Wine Regions of Latin America, Relative Newcomers, But Coming On Strong.

The wine regions of Chile, Argentina, and Mexico have been making strides in the world market. These countries have areas with ideal weather for growing wine grapes. And in the last few years they have been working hard to improve the quality of their wines. Though Chile and Argentina are more established in the world market, Mexican wines are getting noticed.

Chile of course, is in the Southern Hemisphere, it has been producing wine for centuries, mostly for local consumption. Since the 1980s the country began to invest in its wine industry, and refine its winemaking process. As a result, Chile now produces top quality wines that have attracted attention and won prizes. The main wine regions of Chile are : The Valle Central, comprised of the Maipo, best known for its Cabernet Sauvignon; Curicó, Maule, and Rapel Valleys. Both red and white wines are produced in these areas.

The Aconcagua Valley, named for mighty Mount Aconcagua, produces Cabernet Sauvignon, and also Syrah.

The Casablanca Valley produces Chardonnays and Sauvignon Blanc, Merlots and Pinot Noirs.

Argentina, also in the Southern Hemisphere, has always been a large volume producer. Recently, though, it has shifted its focus to less volume and more quality.

Mendoza is the most important wine region in Argentina. The areas of Luján de Cuyo and Maipú are within Mendoza. The area is famous for Malbecs.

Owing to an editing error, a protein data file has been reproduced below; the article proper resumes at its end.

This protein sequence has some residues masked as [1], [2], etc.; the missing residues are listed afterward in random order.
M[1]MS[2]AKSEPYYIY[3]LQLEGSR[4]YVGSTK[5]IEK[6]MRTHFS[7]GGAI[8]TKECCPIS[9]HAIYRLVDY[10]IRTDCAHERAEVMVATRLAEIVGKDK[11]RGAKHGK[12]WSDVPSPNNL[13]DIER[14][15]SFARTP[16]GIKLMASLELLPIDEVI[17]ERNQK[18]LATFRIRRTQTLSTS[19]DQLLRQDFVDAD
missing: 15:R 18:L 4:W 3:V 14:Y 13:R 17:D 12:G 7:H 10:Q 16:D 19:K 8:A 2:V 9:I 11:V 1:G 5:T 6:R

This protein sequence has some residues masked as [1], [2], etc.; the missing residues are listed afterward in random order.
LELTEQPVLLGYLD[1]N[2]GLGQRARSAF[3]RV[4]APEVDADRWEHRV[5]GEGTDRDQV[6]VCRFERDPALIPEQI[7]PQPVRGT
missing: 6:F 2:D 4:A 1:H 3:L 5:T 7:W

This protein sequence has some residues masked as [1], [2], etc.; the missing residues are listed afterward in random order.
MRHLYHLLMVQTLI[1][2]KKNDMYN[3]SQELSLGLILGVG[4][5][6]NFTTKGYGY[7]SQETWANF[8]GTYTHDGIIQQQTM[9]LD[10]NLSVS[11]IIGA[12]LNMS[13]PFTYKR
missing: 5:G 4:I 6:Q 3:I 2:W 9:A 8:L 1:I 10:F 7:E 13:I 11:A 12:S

The regions of La Rioja to the north, and Rio Negro to the south, produce mostly white wines.

Mexico has not been known for its wines. We always think of it as a beer drinking country, and there is a historical reason for it. Though grapevines came to Mexico with Hernán Cortéz; in the late 1600s Spain, worried about the competition, prohibited Mexico from making wine. It wasn't until the 1800s that Mexico began to make wine again, though not enthusiastically.

But Things are Changing Baja California, particularly the areas of Valle de Guadalupe and Calafia, are becoming well known for their wines. the valley is located near the seaport of Ensenada, and it runs to the north east, towards the beer producing town of Tecate. The climate is mediterranean, with warm days and cool nights.

Though there are a couple of high volume producers. The region has become home to several small "boutique" wineries producing high quality wines.

The area produces Cabernet Sauvignon, Merlots, Chardonnays. There are other wine producing regions in Mexico, particularly in the States of Queretaro, Coahuila, and Zacatecas, but they focus more on volume than quality.

Keep An Eye on Mexican Wines From Baja California!

The Wine Regions of Latin America are Newcomers, But Worth Your Attention!

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